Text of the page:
Tori Amos On Her Fifteenth Album, The Militia Of The Mind, And What To Do When The World Is Crumbling

Life & Culture Editor

Tori Amos hasn’t shied away from anything in her decades-spanning career, and her fifteenth album — Native Invader, out today, is no different. Emotional, lyrical, and fiery, the album’s lush, melodic soundscapes reels from major issue to major issue, turning the personal into the global and the political. But don’t take the album’s produced, often dreamy sound as an indication that this Amos is any less powerful than the Tori of previous eras. Where she once broke your heart into pieces with the pounding of her harpsichord, Amos is now calling on her listeners to take a stand with every urgent bass line and every ethereal echo. A stand against hate, against climate change, against the never-ending machinations of the political machine.

It’s a lot to absorb in in one listen, and this album deserves many. As a follower of Amos’ work since my teenage years, it’s one that I’ve been waiting for. While her most recent albums — Abnormally Attracted To Sin, Night Of Hunters, Gold Dust, Unrepentant Geraldines — have all featured standouts that have a home on any Spotify playlist I curate (I’m only allowed to bring Midwinter Graces out around the holidays), Native Invader feels like it must be listened through. And then listened through again until you really hear it.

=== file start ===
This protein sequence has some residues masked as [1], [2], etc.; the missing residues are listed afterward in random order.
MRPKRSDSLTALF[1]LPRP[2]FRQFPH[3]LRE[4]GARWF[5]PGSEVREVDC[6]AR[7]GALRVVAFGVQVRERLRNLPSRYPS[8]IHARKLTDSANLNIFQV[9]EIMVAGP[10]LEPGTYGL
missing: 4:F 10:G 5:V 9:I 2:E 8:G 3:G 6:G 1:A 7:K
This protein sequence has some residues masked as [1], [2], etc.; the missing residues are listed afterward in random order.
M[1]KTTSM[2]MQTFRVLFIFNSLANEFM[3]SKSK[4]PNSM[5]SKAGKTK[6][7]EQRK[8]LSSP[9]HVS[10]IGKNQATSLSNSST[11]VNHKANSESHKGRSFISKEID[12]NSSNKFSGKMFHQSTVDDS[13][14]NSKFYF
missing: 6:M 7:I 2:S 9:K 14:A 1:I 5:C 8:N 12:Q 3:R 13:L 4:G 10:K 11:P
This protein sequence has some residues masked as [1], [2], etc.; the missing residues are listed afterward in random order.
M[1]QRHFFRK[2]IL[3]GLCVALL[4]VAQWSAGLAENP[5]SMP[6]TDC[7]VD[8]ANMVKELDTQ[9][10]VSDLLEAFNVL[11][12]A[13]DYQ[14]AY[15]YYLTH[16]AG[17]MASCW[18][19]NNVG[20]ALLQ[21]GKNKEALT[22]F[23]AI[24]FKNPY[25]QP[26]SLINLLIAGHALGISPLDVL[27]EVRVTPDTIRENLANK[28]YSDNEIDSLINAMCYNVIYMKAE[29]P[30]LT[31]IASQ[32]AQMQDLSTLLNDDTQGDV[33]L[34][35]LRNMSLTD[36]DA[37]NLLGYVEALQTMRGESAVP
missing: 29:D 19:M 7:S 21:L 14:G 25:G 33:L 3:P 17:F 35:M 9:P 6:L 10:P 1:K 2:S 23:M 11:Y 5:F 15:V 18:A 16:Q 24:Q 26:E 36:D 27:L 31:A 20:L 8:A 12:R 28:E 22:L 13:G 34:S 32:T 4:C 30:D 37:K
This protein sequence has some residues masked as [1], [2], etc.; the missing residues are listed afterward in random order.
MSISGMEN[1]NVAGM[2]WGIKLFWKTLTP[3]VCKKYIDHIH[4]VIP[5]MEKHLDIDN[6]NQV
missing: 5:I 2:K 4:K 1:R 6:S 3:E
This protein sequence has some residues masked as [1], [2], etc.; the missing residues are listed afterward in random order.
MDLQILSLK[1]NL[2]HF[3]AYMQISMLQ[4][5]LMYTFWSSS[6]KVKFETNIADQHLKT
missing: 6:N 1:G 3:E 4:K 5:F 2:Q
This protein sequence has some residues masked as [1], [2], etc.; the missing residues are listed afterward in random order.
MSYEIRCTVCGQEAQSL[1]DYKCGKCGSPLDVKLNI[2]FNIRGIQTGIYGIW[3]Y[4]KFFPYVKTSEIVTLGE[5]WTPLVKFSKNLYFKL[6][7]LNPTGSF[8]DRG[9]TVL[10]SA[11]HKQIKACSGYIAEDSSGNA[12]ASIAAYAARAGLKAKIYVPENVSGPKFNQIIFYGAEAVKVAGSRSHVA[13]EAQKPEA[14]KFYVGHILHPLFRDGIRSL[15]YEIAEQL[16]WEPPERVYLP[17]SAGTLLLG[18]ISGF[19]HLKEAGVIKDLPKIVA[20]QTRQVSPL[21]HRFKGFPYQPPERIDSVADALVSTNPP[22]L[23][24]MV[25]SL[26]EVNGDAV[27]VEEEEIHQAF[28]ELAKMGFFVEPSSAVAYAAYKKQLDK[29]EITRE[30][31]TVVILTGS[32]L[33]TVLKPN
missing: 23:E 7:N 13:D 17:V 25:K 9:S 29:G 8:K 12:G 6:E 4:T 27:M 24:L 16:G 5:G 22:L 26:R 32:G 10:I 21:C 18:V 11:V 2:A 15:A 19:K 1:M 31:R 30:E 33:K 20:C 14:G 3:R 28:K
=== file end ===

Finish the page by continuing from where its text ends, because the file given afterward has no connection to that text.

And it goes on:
Much of the album’s power comes from how intimate it feels. Amos’ original intent was to connect with the stories and song lines of her mother’s family, but then the universe decided it had other plans. First, the 2016 election shook America to its core; then, only months later, Amos’ mother, Maryellen Amos, suffered a debilitating stroke that robbed her of the ability to speak. The pain that sweeps through the album is Amos’, but as she unleashes the full spectrum of her emotions across the sonic divide — grief, hope, anger, a frustration with fake news (that’s an emotion now), healing — it feels like yours, too.

“It wasn’t going to be a record of pain, blood and bone when I began,” Amos said in a release leading up to the album’s drop date. “It wasn’t going to be a record of division. But the Muses 9 insisted that I listened and watched the conflicts that were traumatizing the nation and write about those raw emotions. Hopefully people will find strength and resilience within the songs to give them the energy to survive the storms that we are currently in.”

I spoke to Amos about Native Invader, the militia of the mind, and how to stay strong when it feels like the entire world is collapsing.

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